Authored by Marvin Founds, Managing Director, Baker Tilly; and Jeremy Buskirk, Senior Manager, Baker Tilly
Heading into the calendar year-end and the start of a new year, treasurer/CFOs have plenty to think about as the five-year forecasts are being completed and budget season is around the corner. We developed a checklist of five topics, plus a bonus item, that should be considered at this point in the fiscal year with tips and practices to help you whether you are new to the job or a seasoned professional.
- Five-year forecast: You have gathered all the information for your five-year forecast to update revenue and expenditure assumptions, including updated assessed valuations from the county auditor, but have you considered sharing it with other parties, such as a business advisory committee or finance committee? Tapping into the members’ collective knowledge could give you valuable feedback to improve your report and provide insight to the community’s perspectives. Once it’s approved and filed with ODE, the forecast doesn’t have to sit on the shelf. There are opportunities to share both the positive and negative aspects with the public. Committee members or other supportive external parties can act as advocates for you in conveying your district’s financial picture to the community at large.
- Bond retirement fund millage: Bond retirement fund millage should be evaluated annually. You can employ the up-to-date assessed valuations that were used for the five-year forecast to update millage models as well as evaluate the current debt structure. Working with the county auditor is important to ensure the bond retirement millage being set meets district goals and complies with what the county auditor allows, including targeted fund balances. While working through this process, you can also start planning for future bond issues to address capital project needs.
- Post-audit review: Whether you had a clean audit or one with findings, consider perspectives gained from the process and use them to improve your organization. Once audit results are available, review them for any internal control issues and other factors that may require procedural changes within the organization. Organizational reviews or internal control studies can help find efficiencies and other opportunities for improvement. Have you considered bringing in a consultant with auditing experience who can help you prepare for next year’s audit? This may do two things: make your following year’s audit go smoother and faster, which can lower your school district’s audit costs, and take an onerous and time-intensive task off your plate.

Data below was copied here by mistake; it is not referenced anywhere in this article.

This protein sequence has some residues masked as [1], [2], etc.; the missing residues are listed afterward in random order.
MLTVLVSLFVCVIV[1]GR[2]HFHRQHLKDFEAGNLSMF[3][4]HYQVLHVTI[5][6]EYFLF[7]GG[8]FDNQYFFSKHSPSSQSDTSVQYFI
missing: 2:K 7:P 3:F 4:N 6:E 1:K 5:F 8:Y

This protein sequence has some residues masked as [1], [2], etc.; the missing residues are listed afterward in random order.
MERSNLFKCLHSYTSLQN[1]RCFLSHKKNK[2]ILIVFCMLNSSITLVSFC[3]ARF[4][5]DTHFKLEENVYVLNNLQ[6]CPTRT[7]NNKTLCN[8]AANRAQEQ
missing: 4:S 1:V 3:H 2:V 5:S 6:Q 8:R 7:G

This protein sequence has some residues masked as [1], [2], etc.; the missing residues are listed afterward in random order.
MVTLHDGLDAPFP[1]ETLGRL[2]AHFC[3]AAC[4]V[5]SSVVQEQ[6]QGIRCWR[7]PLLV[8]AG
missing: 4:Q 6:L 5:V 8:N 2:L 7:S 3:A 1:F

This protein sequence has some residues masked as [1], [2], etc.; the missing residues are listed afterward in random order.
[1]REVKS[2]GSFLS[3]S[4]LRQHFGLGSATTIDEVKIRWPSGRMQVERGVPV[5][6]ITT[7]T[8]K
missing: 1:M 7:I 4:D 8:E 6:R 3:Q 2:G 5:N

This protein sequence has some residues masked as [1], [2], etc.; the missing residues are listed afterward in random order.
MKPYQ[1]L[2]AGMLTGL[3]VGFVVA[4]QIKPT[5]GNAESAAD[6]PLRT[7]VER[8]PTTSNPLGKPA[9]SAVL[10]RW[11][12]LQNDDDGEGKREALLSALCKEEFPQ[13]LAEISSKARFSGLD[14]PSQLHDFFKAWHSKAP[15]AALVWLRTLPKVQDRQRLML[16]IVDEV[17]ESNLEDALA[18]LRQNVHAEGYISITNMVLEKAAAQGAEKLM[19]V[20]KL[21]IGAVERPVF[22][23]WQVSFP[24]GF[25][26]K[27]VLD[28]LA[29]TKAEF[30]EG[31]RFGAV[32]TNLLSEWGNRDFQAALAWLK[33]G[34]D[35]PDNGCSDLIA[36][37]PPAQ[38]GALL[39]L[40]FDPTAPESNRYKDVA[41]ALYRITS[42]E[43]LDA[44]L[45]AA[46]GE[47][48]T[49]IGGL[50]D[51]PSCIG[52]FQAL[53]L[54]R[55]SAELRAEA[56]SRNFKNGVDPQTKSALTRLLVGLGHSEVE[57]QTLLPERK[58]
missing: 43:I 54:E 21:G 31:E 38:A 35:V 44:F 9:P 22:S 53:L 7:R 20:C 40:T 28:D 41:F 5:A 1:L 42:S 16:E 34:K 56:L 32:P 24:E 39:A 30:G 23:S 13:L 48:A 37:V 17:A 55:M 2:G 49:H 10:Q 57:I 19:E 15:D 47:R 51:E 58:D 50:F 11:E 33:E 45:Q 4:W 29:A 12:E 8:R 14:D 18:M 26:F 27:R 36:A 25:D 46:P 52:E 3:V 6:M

- Budget prep work: As you gear up for next year’s budget process, two common approaches used are needs-based (i.e., buildings and departments present to a group who evaluate what is needed) or allocation-based (i.e., certain amounts are allocated to buildings and departments). Determining the approach will help you identify and start communicating with the parties involved so they understand what information will be required of them and when. This is an opportunity for the administrative team to look at how the budget aligns with the district’s goals and to think strategically about desired outcomes. It can help everyone become aware of resources needed to support operational costs, like utilities and maintenance, as well as student-focused educational expenditures.
- Certificate of transition: Fiscal officers are required to have an updated and readily available certificate of transition. To help provide a smooth and orderly transition, the document contains information an incoming treasurer needs (e.g., bank accounts, debt schedules and grants, union agreements, etc.), so they can execute their primary duties without interruption. If you don’t have a certificate in place, you should prepare one and update it periodically or seek assistance to complete it. The beginning of the calendar year and the new fiscal year can be scheduled times to revisit the document for any updates and make certain such things as contact information is accurate and new vendor relationships are reflected.
One last tip: If you haven’t already paid workers’ compensation in full, you should consider reviewing the potential for your school district to benefit from a 2 percent discount on its premium if it is paid by Jan. 3, 2023. If you pay with a credit card, you may reap the additional benefits of the card’s rewards program. It also takes that monthly or quarterly payment off your list of things to do.
Marvin Founds, Managing Director at Baker Tilly Municipal Advisors, LLC, firstname.lastname@example.org | 614.987.1689
Jeremy Buskirk Senior Manager at Baker Tilly Municipal Advisors, LLC, email@example.com | 614.987.1684